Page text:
Antitrust & Competition Policy Blog

Editor: D. Daniel Sokol
University of Florida
Levin College of Law

Wednesday, September 10, 2008

Netscape is Dead: Remedy Lessons from the Microsoft Litigation

Posted by D. Daniel Sokol

First Harry First of NYU Law School weighs in on Netscape is Dead: Remedy Lessons from the Microsoft Litigation.

ABSTRACT: On March 1, 2008, AOL officially pulled the plug on the Netscape Browser, killing off the killer app of 1995 whose success had led Microsoft on an exclusionary campaign which eventually triggered the now-famous Microsoft monopolization litigation. Although the government plaintiffs in the United States were eventually successful on the merits in the monopolization litigation, Netscape's death highlights the problem of remedy. Microsoft retains its monopoly position in the desktop PC operating system market; Microsoft's Internet Explorer browser still has nearly 75 percent of the browser market, despite the challenge from the technologically superior Firefox browser. The European Commission's parallel case has fared no better. Microsoft was found to have abused its dominant position by tying its media player to Windows and by refusing to disclose necessary server-system interoperability information. But the Commission's media player unbundling remedy failed completely and its interoperability order has not halted Microsoft's progress toward dominance in the work group server operating system market. In fact, in 2008, after imposing more than $2.3 billion in fines on Microsoft for the initial violations and Microsoft's failure to comply with the Commission's remedy orders, the Commission announced that it was opening two new investigations into Microsoft, one of which involves the tying of Internet Explorer to Windows.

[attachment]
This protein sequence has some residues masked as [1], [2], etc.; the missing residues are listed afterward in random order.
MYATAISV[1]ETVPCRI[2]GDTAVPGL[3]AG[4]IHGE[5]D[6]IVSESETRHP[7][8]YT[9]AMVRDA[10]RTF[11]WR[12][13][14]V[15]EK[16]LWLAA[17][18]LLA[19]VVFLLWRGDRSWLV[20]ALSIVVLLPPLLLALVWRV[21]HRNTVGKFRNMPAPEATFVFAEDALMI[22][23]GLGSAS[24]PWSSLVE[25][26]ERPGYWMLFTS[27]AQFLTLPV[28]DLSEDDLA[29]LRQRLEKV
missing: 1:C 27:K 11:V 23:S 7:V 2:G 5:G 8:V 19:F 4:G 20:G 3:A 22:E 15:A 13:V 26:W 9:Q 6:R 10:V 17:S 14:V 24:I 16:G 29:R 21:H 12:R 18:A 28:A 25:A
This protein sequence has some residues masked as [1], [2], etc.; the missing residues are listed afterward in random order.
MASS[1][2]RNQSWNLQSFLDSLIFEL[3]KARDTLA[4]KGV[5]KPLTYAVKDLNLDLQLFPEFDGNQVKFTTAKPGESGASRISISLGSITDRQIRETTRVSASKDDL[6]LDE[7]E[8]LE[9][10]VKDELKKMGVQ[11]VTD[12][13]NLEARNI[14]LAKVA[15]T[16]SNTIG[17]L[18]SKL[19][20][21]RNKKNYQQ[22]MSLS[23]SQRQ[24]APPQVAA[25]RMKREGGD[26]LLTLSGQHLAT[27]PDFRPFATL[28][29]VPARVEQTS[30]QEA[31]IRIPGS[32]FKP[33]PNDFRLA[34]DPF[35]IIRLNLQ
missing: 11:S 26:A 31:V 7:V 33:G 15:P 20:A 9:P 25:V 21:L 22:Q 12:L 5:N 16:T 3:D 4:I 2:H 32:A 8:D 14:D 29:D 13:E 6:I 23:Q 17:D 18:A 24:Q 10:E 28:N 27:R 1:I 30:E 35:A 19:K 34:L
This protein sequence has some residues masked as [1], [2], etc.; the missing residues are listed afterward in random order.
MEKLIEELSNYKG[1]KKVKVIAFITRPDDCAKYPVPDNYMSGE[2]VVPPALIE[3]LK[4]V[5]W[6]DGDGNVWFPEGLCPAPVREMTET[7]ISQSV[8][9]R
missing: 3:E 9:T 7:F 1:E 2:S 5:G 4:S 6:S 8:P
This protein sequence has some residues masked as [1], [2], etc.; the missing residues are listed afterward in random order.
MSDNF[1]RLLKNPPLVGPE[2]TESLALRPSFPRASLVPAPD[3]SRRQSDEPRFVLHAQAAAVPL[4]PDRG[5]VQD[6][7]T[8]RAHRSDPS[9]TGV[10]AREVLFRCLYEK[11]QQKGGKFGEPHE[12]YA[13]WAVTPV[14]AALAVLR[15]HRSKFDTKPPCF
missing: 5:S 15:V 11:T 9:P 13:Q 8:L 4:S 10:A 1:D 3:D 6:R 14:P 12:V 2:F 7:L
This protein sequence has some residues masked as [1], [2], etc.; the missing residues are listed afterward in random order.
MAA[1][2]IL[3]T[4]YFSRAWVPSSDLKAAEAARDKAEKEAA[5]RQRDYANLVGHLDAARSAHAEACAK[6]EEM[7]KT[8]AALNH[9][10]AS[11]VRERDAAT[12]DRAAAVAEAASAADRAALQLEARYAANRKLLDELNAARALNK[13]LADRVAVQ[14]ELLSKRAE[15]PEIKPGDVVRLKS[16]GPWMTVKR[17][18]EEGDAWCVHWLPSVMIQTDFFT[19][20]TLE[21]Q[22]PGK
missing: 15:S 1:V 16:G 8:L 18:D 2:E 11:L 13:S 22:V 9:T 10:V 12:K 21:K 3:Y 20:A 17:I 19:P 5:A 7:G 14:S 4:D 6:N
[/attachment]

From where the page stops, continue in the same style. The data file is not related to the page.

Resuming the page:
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one should not talk about "internet explorer" but about the different versions of internet explorer. They have been influenced to the better by the indeed superior mozilla firefox. There is no need for state interference for the market to function well.

There is only one definition of "monopoly" possible: the situation in which there is no "freedom to entry" the market.

This means we could have a "monopoly" when three firms compete on the market, but are making price arrangements. We could have "competition" if only one firm is on the market, but many firms could enter if they wished, pushing the one firm to constantly innovate.

This is the Austrian economic view of it, at least.

Posted by: Pieter Cleppe | Sep 10, 2008 6:38:40 AM

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